WASHINGTON -- The Democratic-controlled House split along party lines Friday to pass a measure renewing the charter of the Export-Import Bank, a U.S. agency that provides loans and other help to foreign buyers of U.S. exports.
Just 13 Republicans joined with Democrats to pass the measure, a tally that could actually be a setback to efforts to pass a long-term reauthorization of the bank, which has always enjoyed sweeping bipartisan support.
The White House has issued a veto threat and the legislation is dead on arrival in the GOP-controlled Senate. Authorization for the bank is now likely to be carried on short-term government funding bills.
Republicans say Financial Services Committee Democrats walked away from a bipartisan agreement that had been struck in advance of a committee vote last month.
“We had a good faith negotiation and the majority decided to walk away ... because of union opposition,” said Rep. Patrick McHenry, R-N.C., the top Republican on the Financial Services Committee, citing the machinists. “They have all their Democrat priorities in there and zero Republican priorities that I negotiated.”
A handful of liberal Democrats also opposed the measure.
Friday’s vote also reflects an increasingly toxic environment in the House, where impeachment proceedings are dominating attention. Democrats made little effort to attract Republican votes in the wake of a marathon committee session last month, though GOP-leaning groups like the U.S. Chamber of Commerce supported the effort.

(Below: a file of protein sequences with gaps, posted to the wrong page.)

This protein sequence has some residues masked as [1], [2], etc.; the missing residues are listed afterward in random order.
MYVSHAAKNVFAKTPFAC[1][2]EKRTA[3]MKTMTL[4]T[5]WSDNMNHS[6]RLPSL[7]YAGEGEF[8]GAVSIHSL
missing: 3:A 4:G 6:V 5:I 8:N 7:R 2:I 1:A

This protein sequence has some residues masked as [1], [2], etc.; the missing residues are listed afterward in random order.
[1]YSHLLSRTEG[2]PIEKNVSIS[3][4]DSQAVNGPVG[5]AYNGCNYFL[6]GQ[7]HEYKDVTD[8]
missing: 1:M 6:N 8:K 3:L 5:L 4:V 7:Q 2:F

A 2015 measure reauthorizing the bank won a sweeping bipartisan vote in a GOP-controlled Congress after establishment Republicans prevailed over GOP tea party forces. But the bank languished without a quorum until this spring when the Senate finally confirmed a slate of nominees that allowed the bank to process larger transactions to help companies like Boeing and others with export deals.
It has many GOP critics who say it distorts markets and that too much of its help benefits large corporations like Boeing. Some U.S. businesses, including airlines, say the bank effectively subsidizes foreign competitors.
Among the changes sought by Republicans were provisions to ban the bank from dealing with state-owned enterprises in China and Russia and increased focus on helping small businesses benefit from the bank’s activities.
Financial Services Chairwoman Maxine Waters, D-Calif., touted the creation of a new office for renewable energy exports and stronger environmental standards.
Supporters of the bank, including most Democrats and the GOP's establishment wing, say foreign governments unfairly subsidize domestic companies and that the bank helps level the playing field.
“If we fail to reauthorize the bank, American businesses will be harmed, and thousands of jobs will be lost,” Waters said, noting that the legislation has the support of both business and labor.
The bank’s charter expired at the end of September but has been temporarily renewed through a government-wide stopgap spending bill and will likely again be extended next week with renewal of the stopgap measure through Dec. 20.